Muslim Brotherhood claims victory as Egyptian army grabs power

Jun 18, 2012

Presidential election result is overshadowed by army's appropriation of sweeping new powers

THE EGYPTIAN presidential election result has been overshadowed by a "coup" mounted by the country's military. Both candidates have claimed victory and the army has announced it will hand power back to the eventual victor at the end of June.

The Muslim Brotherhood claimed today that its candidate, Mohammed Morsi, has a marginal lead over rival Ahmed Shafiq, a former general with close links to the country's military. Votes are still being counted, says the Daily Telegraph.

Meanwhile, the Supreme Council of the Armed Forces (Scaf) has announced it is appropriating legislative and budgetary powers after a court last week dissolved the country's parliament, a move described as a "coup" by opponents.

Scaf also said it will decide who drafts Egypt's new constitution – and will not allow parliamentary elections to take place until the constitution is ready. Its "Interim Constitutional Declaration" also removes control of the armed forces from the president and guarantees Scaf jobs for life.

However, the BBC reports, a Scaf spokesman told a subsequent press conference that there would be a formal hand-over of power to the winning candidate at the end of June.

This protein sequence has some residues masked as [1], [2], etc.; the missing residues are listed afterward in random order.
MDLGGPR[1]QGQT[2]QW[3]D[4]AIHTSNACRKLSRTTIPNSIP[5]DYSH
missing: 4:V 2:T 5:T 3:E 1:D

The declaration provoked outrage from opponents of Scaf – political figure Mohammed ElBaradei called it a "grave setback for democracy and revolution" while former candidate Hamdeen Sabahi dubbed it the "seizure of the future of Egypt".

The speaker of the dissolved parliament, Mohammed Saad el-Katatny, a member of the Muslim Brotherhood, said he would not accept the declaration and said the current constitutional committee, which was appointed by the parliament, would continue its work, whatever the wishes of Scaf.

While Muslim Brotherhood supporters have been out in numbers celebrating their presumptive victory, there have so far been no major demonstrations protesting the Scaf "coup".

Some observers suggest Egyptians may have "protest fatigue" - and are equally cynical about both presidential candidates.

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